Do Japanese People Watch Anime?

Do Japanese People Watch Anime?

You are sure to have enjoyed watching anime at some point – even if you did not realize you were watching anime!

Anime is hugely popular around the world, despite not being considered mainstream. It’s loved for its distinct animation style, over the top action scenes, fantasy elements, and powerful storytelling, among other things.

Do Japanese People Watch Anime?

Anime (see also ‘Best Harem Anime’) is not just for children, despite that being a lot of people’s general opinion. In fact, there are a lot of animes out there that are downright dark and gory, as well as moving and nostalgic.

Anime might have been born in Japan (and it dates all the way back to the 1920s), but do Japanese people watch anime (see also ‘What Was The First Anime Ever Made?’)?

If you haven’t been to Japan and think that anime is everywhere – on the streets and on people’s television screens 24/7 – you might be surprised by the answer.

In this guide, we go over the popularity of anime in Japan, the popularity of manga, as well as how popular anime is in western culture.

Do Japanese People Still Watch Anime?

You would be forgiven to think that Japan is the country where anime is the most popular – especially if you are yet to visit Japan.

After all, some of the first things that may come to mind when people think of Japan are video games, vibrant pop culture, and Pikachu, all of which are related to anime (see also ‘Can You Learn Japanese From Anime?‘).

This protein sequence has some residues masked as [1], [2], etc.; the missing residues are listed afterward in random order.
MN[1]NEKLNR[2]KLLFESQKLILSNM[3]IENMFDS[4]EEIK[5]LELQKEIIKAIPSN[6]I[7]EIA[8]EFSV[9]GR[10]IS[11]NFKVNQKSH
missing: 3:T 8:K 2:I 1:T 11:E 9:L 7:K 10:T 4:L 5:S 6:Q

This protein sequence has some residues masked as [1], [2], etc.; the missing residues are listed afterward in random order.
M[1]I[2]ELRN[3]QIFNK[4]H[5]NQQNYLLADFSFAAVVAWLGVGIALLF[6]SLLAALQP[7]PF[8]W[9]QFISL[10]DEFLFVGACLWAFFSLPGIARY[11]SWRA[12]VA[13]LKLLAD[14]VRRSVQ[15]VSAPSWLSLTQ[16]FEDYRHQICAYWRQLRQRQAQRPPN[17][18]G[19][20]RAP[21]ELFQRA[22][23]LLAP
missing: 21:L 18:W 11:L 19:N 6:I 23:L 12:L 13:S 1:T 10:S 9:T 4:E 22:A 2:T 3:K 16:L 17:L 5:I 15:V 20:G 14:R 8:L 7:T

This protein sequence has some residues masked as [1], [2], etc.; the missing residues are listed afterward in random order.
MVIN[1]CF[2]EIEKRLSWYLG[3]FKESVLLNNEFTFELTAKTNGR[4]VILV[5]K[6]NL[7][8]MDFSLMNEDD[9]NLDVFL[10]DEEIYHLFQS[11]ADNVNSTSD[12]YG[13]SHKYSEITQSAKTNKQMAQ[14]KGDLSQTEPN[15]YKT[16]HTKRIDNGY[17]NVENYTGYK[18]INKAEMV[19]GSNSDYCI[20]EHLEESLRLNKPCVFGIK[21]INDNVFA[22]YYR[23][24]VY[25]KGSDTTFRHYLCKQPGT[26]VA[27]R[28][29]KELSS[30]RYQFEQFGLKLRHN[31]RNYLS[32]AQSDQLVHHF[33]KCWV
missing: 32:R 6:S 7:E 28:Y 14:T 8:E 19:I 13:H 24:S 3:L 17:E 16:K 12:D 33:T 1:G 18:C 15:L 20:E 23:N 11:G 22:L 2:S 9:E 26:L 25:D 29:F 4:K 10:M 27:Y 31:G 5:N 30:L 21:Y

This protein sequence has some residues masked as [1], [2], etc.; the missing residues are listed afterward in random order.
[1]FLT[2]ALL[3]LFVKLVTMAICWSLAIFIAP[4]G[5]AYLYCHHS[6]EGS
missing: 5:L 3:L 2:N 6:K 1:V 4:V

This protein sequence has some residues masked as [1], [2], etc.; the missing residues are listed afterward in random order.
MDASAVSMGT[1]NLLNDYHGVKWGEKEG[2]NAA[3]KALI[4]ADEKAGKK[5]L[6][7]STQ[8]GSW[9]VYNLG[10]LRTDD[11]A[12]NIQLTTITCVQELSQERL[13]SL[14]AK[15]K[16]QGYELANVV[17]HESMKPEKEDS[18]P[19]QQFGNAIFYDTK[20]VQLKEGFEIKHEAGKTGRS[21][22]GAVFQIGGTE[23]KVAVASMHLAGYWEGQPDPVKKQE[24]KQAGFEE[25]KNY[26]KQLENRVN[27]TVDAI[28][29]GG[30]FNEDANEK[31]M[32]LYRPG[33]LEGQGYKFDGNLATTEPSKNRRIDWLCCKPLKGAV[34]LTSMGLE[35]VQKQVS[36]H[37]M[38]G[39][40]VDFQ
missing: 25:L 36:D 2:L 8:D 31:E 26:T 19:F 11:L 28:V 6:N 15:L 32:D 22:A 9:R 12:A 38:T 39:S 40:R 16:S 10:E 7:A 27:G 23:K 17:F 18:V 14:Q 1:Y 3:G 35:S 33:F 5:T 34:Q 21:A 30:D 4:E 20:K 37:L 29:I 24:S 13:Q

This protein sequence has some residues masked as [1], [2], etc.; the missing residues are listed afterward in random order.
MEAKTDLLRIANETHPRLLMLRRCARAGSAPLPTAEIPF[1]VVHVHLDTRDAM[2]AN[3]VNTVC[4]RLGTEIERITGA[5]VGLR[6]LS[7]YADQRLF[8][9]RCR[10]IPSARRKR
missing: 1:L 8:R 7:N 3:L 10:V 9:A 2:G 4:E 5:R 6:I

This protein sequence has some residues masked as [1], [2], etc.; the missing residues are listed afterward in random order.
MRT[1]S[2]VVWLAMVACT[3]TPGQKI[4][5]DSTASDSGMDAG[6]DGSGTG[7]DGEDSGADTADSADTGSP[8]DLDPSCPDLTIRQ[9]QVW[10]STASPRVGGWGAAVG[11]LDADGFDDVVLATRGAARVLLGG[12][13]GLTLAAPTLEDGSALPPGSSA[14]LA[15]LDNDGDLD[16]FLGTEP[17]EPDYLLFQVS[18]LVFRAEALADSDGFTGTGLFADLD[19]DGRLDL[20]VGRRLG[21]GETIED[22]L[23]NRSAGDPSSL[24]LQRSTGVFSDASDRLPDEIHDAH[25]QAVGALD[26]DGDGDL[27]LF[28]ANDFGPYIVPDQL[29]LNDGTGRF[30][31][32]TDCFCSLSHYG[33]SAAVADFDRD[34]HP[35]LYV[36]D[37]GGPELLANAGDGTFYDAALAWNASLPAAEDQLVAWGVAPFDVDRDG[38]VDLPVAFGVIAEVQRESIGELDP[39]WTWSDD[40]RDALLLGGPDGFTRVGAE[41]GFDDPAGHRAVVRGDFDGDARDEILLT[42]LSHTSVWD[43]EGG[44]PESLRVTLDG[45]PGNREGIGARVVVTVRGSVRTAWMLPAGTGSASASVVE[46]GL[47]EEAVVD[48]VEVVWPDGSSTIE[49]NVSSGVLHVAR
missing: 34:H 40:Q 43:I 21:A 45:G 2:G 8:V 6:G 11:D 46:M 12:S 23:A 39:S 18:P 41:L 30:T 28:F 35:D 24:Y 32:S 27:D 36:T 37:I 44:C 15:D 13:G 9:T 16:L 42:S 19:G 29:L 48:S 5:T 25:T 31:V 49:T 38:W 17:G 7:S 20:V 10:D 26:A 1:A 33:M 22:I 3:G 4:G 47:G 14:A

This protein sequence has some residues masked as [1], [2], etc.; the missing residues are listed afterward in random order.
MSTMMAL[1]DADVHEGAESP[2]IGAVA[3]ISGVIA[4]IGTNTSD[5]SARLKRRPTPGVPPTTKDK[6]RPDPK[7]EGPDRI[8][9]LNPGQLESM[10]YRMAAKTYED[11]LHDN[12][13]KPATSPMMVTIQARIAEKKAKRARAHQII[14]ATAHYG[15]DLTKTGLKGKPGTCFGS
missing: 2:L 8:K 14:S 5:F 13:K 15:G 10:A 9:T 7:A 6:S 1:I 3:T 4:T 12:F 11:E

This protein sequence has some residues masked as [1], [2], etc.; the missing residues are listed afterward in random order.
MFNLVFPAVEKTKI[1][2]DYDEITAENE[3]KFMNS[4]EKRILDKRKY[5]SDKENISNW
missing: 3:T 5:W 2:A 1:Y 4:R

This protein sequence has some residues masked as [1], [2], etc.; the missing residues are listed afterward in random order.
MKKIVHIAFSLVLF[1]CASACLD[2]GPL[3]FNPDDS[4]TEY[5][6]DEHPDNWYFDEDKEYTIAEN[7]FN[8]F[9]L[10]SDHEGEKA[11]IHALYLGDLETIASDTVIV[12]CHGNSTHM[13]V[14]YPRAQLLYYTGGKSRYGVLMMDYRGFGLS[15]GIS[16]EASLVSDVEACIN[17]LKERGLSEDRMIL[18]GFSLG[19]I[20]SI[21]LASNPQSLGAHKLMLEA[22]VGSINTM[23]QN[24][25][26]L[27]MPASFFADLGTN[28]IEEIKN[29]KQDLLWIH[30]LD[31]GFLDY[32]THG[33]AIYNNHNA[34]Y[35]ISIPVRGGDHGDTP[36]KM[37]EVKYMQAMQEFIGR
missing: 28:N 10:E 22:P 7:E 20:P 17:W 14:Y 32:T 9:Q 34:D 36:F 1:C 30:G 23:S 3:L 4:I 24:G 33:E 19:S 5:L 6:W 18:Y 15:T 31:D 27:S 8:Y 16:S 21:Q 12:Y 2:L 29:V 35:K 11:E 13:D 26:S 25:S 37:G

The thing is, despite anime originating in Japan, it is not the most watched genre when it comes to shows and movies. In fact, anime is not even the second most popular genre in Japan (see also ‘How Popular Is Anime In Japan?‘).

In terms of animated films and shows, anime is the most popular. As for the most watched genres, overall, however, only around a third of the nation consider themselves avid anime consumers.

Topping anime are drama, comedy, and action-adventure.

So, Japanese people do watch anime, but they are not crazy about it. In fact, in Japan, anime is mostly considered to be for teenagers, children, and adults in their 20s.

Despite this, Japan is still the place to go for the best anime conventions, cosplay competitions, anime museums, and anime stores. At the same time, Japan is still where anime is the most financially successful when it comes to revenue.

Anime vs Manga

Just like anime, manga originated in Japan, and came out before anime by about a hundred years. 

If you are not sure what the difference is between anime and manga, anime refers to the Japanese computer-generated films and shows (featuring the anime art style), while manga refers to Japanese graphic novels and comics.

Manga also features the same art style as anime: the bright colors, the detailed portrayal of action, and the stand-out characters with “big” eyes and spiked hair. 

There are a lot of animes that have been adapted from mangas. Mangas are also adapted from animes, but the former is more common.

Is Anime or Manga More Popular?